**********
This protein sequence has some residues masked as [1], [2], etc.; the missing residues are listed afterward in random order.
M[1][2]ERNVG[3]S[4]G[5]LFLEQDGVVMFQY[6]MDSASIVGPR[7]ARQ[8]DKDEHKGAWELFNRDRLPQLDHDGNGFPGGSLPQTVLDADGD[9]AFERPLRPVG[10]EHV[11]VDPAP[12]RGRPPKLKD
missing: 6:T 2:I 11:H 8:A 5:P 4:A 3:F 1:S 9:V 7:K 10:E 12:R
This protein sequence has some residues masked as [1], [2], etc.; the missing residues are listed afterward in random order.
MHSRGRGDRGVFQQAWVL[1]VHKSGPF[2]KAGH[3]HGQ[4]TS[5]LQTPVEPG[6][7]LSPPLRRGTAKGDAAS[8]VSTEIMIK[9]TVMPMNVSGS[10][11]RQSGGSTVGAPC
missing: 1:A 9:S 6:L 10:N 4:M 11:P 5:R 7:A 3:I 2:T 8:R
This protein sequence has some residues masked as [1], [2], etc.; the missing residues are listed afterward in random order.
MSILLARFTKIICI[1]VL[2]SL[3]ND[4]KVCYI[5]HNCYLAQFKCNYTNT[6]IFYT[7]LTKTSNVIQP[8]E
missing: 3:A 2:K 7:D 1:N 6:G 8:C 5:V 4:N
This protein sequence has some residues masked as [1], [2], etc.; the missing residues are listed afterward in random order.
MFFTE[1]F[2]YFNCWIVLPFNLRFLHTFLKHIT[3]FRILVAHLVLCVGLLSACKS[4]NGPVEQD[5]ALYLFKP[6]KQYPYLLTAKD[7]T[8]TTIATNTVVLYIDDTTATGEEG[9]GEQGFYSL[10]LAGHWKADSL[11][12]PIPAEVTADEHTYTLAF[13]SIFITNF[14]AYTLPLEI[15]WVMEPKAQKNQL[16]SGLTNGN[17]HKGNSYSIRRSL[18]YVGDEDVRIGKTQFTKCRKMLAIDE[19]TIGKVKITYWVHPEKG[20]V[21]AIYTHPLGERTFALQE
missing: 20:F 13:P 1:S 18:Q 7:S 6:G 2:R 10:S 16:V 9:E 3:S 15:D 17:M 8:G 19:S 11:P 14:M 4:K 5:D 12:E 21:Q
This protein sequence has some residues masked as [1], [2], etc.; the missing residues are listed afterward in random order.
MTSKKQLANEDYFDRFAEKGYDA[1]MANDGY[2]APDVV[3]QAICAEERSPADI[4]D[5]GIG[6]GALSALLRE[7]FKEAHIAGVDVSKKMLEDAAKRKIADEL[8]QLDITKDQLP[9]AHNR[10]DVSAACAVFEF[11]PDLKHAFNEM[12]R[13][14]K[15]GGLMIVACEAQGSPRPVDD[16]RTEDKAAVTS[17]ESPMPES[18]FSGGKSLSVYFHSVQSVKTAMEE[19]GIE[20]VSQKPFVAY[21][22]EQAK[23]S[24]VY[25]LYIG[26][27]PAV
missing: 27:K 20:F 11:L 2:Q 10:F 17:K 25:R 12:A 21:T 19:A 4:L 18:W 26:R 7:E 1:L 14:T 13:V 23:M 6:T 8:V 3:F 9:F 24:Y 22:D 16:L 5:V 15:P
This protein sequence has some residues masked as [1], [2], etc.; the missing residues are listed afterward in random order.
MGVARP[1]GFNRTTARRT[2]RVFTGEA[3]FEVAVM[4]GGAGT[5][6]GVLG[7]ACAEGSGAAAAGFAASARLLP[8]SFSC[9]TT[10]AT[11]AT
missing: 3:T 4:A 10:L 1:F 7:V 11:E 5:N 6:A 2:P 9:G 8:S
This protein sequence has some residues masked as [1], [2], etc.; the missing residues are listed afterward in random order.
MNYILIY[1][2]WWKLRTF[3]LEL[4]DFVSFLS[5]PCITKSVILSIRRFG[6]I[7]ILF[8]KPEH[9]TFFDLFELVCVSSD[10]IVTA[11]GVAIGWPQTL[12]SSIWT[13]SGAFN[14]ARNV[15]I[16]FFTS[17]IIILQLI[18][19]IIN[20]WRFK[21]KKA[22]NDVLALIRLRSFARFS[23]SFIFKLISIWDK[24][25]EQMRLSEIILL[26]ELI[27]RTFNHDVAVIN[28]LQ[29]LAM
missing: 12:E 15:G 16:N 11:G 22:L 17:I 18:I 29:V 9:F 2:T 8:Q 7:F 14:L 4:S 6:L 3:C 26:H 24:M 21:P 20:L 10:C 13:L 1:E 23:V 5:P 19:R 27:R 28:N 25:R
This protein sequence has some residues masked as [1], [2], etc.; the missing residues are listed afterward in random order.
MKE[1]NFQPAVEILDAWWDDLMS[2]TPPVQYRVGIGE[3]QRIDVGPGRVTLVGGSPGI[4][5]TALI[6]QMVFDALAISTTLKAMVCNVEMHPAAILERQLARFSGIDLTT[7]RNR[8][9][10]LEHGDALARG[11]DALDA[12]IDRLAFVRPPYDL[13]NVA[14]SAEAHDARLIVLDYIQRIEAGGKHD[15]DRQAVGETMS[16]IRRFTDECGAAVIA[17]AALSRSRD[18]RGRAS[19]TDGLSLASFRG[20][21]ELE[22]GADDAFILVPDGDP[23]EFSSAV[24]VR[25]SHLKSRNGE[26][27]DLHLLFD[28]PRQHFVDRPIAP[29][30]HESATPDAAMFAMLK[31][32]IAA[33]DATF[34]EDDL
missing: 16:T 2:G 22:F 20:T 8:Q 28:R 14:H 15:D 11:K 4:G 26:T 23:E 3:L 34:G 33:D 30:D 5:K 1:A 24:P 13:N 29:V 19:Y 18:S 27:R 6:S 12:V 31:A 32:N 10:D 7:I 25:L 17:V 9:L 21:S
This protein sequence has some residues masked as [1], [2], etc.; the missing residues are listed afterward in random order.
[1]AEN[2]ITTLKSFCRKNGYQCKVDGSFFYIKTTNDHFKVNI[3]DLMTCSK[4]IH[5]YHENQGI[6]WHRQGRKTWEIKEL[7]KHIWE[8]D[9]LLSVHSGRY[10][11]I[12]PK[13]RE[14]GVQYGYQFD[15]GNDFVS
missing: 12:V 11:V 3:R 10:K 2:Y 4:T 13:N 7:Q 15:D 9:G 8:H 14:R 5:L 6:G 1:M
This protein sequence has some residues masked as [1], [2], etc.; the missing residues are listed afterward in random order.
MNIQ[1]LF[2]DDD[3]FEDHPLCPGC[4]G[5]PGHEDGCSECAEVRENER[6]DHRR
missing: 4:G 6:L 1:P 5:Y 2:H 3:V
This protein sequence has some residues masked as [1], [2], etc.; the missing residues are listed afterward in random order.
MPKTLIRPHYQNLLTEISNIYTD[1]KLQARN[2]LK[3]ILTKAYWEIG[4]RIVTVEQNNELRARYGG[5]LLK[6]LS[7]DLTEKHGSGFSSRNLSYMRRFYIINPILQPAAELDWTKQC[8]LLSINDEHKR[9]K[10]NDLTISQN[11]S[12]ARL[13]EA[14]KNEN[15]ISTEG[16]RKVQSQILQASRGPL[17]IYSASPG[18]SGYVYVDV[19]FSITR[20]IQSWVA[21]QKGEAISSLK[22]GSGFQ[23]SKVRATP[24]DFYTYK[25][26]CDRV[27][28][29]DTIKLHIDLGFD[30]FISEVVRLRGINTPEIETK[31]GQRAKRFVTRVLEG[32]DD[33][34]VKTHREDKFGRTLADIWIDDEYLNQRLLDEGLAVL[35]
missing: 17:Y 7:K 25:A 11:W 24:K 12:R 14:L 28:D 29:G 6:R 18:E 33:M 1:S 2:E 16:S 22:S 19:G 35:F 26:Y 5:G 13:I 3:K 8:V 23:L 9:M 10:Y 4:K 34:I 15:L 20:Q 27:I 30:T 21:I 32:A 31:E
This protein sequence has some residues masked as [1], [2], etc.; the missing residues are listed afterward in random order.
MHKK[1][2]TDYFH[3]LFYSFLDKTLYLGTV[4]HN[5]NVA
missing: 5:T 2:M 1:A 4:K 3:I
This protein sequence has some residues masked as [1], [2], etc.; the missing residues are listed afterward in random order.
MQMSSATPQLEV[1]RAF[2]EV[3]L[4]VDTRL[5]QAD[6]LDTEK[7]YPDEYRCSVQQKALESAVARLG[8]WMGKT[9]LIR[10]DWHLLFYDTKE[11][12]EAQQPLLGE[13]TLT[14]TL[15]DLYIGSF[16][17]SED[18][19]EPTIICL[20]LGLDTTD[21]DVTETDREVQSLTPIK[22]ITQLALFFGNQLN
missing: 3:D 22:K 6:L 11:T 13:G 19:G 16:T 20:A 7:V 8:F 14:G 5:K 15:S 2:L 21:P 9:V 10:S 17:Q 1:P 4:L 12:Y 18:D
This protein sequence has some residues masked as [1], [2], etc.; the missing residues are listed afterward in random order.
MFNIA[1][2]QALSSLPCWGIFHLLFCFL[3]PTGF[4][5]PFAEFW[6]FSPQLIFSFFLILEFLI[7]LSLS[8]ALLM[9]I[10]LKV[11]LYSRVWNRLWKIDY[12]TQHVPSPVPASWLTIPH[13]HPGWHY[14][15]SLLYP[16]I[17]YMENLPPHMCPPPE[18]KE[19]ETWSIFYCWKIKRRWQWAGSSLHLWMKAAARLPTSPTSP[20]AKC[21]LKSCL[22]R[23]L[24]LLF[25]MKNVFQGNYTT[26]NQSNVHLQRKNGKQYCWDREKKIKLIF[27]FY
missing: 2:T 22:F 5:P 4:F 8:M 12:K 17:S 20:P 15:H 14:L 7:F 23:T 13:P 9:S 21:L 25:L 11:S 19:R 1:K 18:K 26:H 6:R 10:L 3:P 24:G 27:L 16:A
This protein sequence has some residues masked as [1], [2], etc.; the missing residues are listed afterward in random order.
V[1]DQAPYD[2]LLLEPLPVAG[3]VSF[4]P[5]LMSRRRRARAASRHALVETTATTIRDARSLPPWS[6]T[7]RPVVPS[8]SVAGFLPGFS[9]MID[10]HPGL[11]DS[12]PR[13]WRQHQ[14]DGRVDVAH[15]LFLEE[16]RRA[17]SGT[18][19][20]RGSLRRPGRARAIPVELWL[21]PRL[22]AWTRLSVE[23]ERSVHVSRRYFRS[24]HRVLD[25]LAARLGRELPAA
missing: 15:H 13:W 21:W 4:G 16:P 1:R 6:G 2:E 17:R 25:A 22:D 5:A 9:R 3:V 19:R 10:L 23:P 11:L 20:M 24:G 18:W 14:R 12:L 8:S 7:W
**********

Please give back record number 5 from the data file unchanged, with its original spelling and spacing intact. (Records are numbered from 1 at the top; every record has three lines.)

This protein sequence has some residues masked as [1], [2], etc.; the missing residues are listed afterward in random order.
MTSKKQLANEDYFDRFAEKGYDA[1]MANDGY[2]APDVV[3]QAICAEERSPADI[4]D[5]GIG[6]GALSALLRE[7]FKEAHIAGVDVSKKMLEDAAKRKIADEL[8]QLDITKDQLP[9]AHNR[10]DVSAACAVFEF[11]PDLKHAFNEM[12]R[13][14]K[15]GGLMIVACEAQGSPRPVDD[16]RTEDKAAVTS[17]ESPMPES[18]FSGGKSLSVYFHSVQSVKTAMEE[19]GIE[20]VSQKPFVAY[21][22]EQAK[23]S[24]VY[25]LYIG[26][27]PAV
missing: 27:K 20:F 11:L 2:Q 10:F 17:K 25:R 12:A 21:T 19:A 4:L 18:W 26:R 7:E 1:L 14:T 13:V 23:M 6:T 8:V 3:F 9:F 24:Y 22:D 16:L 5:V 15:P